Ironically, arch-conservative lawyers are endangering Trump’s presidential plan

Political expert Thomas Jäger looks at various political scenarios regarding the Ukraine war and the US elections.

The left-wing democrats would certainly not have dreamed that they would squint longingly to the right and hope that two arch-conservative lawyers would be right in their assessment. William Baude and Michael Stoke Paulsen belong to the Federalist Society, a very conservative legal organization, and they have now come out with a paper that packs a punch. They want to have proven that Donald Trump, if convicted of conspiracy against the United States, would no longer be able to run for president. That would cause cheers among Democrats, especially those on the left, who consider Trump to be at least a racist. The left reject this form of constitutional interpretation, which Trump is now supposed to prevent.

When interpreting the American constitution, both lawyers aim to interpret it in the way the legislators meant it – and not in the way the change-oriented left forces would like it to, i.e. in a way that fits the zeitgeist. The two lawyers have worked out that following a conviction on conspiracy against the United States — the charge on his third indictment of storming the Capitol — Donald Trump would no longer be allowed to run for and hold the office of president. Unless two-thirds of the representatives and senators of both houses of the legislature would allow him to do so. At least the latter can already be ruled out with certainty.

It is still assumed that Trump will meet the conditions for the presidency

The basis of their argument is the 14th Amendment, which was introduced to bar those who conspired against the unity of the state during the American Civil War from holding public office. The historical context is obvious and any constitutional interpretation over time would reach its limits here. This does not bother the traditionalists among constitutional lawyers. They argue that the amendment was formulated in general terms and is therefore still valid today. And they have not the slightest doubt that Donald Trump promoted and covered up the conspiracy against the United States – through his own doing and hours of inaction.

It’s an outsider’s opinion. It is generally assumed that Trump meets the conditions to run for the presidency. He was born in the US, is over 35 years old and has been a US resident for 14 years. There are no other conditions. In addition, he is the clear leader of the Republican Party, leading the field in front of the – far behind – competitors with a whopping lead of 37 percent. If you’re that far ahead, you really can’t lose anymore.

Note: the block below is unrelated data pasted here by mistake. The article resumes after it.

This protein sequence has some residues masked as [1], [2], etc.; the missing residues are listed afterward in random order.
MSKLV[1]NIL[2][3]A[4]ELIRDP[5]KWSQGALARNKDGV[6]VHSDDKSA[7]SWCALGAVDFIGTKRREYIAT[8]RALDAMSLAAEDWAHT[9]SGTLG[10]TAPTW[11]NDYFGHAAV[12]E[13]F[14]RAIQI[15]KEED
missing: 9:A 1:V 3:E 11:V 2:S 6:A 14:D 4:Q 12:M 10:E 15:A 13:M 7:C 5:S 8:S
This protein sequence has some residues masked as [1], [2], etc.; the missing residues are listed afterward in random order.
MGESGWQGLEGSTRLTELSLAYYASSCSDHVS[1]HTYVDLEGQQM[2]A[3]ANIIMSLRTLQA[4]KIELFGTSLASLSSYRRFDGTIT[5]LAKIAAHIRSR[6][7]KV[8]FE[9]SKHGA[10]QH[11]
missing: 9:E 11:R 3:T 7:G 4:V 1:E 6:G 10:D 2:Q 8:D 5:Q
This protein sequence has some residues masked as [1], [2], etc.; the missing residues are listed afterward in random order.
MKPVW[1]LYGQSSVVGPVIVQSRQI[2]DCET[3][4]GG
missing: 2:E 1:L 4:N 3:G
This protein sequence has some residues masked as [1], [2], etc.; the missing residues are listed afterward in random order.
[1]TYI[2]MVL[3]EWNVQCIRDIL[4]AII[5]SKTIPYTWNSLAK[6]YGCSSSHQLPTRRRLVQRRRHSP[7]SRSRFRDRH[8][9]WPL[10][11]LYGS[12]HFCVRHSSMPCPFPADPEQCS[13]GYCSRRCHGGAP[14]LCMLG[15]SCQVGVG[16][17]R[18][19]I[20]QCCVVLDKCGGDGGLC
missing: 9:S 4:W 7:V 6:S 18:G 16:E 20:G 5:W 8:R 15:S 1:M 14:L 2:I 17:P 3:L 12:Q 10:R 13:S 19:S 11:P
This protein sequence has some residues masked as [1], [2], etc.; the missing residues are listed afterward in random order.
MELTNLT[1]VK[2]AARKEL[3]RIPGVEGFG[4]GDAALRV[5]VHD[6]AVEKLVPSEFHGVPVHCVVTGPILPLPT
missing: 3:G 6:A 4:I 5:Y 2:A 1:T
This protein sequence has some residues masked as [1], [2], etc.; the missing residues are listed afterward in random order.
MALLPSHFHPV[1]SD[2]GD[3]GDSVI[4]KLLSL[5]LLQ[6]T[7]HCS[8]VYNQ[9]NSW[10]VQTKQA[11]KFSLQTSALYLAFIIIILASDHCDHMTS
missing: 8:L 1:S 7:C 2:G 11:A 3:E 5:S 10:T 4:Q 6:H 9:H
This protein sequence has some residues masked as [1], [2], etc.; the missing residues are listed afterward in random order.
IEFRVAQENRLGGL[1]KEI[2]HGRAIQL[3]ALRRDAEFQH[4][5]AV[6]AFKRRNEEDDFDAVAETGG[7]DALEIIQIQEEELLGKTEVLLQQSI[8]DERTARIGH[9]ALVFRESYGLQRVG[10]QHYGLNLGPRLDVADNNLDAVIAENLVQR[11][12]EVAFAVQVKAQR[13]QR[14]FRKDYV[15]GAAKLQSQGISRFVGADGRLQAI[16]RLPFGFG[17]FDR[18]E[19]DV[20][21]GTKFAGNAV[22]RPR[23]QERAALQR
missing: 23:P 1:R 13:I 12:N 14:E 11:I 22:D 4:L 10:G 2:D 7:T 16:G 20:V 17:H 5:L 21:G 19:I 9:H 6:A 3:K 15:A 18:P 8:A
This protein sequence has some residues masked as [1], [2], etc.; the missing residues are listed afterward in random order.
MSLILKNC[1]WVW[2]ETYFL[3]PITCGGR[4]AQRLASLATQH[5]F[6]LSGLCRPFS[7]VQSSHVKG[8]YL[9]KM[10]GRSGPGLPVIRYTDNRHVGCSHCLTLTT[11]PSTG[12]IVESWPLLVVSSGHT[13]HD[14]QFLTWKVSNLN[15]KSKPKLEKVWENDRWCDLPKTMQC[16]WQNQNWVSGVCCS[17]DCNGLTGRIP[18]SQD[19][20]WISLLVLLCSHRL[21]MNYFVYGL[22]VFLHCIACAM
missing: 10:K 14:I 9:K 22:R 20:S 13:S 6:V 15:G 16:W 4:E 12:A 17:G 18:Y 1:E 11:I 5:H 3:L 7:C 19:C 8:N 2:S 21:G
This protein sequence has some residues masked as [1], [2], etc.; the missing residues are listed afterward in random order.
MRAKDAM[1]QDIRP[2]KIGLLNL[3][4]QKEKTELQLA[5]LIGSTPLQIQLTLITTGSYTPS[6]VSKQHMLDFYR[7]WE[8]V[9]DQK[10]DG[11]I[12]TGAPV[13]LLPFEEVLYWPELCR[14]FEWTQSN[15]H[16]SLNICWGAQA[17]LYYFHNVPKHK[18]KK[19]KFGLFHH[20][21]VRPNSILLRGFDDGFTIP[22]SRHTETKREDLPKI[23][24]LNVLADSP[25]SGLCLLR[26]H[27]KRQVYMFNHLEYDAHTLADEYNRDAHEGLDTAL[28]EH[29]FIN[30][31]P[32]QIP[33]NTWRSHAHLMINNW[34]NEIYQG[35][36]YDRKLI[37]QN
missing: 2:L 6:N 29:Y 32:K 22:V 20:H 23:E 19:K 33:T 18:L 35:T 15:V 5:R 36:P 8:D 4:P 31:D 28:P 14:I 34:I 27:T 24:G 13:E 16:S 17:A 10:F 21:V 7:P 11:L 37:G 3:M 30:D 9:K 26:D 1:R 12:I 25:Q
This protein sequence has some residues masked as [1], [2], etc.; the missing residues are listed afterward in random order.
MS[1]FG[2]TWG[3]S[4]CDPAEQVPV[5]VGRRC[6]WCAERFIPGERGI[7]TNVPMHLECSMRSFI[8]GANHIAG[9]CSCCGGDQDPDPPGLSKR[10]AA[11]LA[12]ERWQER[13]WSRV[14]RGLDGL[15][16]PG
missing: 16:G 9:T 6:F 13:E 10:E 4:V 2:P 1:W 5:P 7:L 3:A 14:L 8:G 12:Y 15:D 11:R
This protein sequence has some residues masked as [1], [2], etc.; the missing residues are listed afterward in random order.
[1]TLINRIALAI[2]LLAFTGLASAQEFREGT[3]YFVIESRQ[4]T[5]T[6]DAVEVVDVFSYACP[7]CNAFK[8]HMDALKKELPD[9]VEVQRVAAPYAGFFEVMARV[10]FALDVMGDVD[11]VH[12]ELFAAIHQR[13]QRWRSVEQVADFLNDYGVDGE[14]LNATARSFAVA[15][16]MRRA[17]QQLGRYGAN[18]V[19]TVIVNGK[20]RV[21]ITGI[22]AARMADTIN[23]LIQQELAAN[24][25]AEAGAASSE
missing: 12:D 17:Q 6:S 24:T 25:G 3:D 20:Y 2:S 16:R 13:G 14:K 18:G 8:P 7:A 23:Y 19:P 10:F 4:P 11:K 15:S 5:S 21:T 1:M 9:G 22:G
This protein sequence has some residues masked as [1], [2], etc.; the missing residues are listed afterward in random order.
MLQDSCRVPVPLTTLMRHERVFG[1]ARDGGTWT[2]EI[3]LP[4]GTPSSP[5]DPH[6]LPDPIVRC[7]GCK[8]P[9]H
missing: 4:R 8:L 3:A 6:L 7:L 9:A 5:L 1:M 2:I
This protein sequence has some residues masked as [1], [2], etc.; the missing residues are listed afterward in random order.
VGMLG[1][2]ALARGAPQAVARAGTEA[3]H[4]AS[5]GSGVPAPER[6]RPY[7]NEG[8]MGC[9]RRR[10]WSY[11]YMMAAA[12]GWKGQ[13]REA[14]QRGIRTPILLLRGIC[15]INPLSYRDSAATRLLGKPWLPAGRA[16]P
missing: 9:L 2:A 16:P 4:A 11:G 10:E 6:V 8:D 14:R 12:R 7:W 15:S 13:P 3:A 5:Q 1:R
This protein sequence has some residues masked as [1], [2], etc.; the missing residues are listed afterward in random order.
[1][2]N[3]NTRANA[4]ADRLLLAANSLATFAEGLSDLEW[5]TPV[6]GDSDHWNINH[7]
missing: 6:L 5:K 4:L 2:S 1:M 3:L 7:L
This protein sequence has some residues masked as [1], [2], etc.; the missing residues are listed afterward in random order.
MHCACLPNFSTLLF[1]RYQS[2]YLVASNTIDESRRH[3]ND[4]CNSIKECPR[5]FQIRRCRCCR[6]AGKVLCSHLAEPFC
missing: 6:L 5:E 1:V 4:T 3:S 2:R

He also does well against Joe Biden in the polls when the question is: Who would you vote for President? The two are equal. Eligibility is an important criterion, because after all, thousands want to be in the new offices. More importantly, three-quarters of Republican voters believe the party must stand firmly with Trump. Not even though he’s been charged three times, but because it is.

Trump presents himself as a victim

Trump stylizes himself as the chief victim of a corrupt administration in Washington that is destroying the country for everyone and making life more difficult for Americans, but most of all it hunts and stalks him. His voters buy that. The tremendous media attention he received during the indictments has fueled this trend, with Trump planning court appearances as if they were campaign events.

And that has another effect: the willingness to donate increases, Trump’s coffers are filled – even if his legal costs are now depressing him. He doesn’t like to spend his own money on his political ambitions. But he needs a strong legal team because the three charges brought so far are well founded. The evidence is overwhelming.

This applies in particular to the two processes that are being conducted at federal level. The first for stealing classified documents and refusing to cooperate in returning them. The second because of the conspiracy against the US and the constitutional process of transferring power after a lost election, which resulted in the storming of the Capitol. So far it has been assumed that even two convictions cannot stop Trump from running for election. He could even do that from prison. There he could be sworn in after winning the election and then pardon himself. This is improbable to the point of absurd, but not impossible.

evidence overwhelming

The fourth indictment, now pending, involves his attempt to pressure the Georgia official to collect 11,780 more votes. Because then Trump would have won the state. So he went to Biden. Again, the evidence is overwhelming and there are reports that the grand jury will meet in the next few days to vote on the indictment. It is very likely that it will be raised. A conviction would complicate the situation for Trump, because the president cannot pardon penalties at state level.

But maybe the most important decision will be made somewhere else, because after the elaborations of the two conservative lawyers on the 14th amendment to the constitution, it could be that the Supreme Court has to deal with this question in principle. In his third campaign, Trump remains a candidate who is completely out of the ordinary even in the eventful and colorful history of the USA.

Prof. Dr. Thomas Jäger has held the Chair for International Politics and Foreign Policy at the University of Cologne since 1999. His research focuses on international relations and American and German foreign policy.

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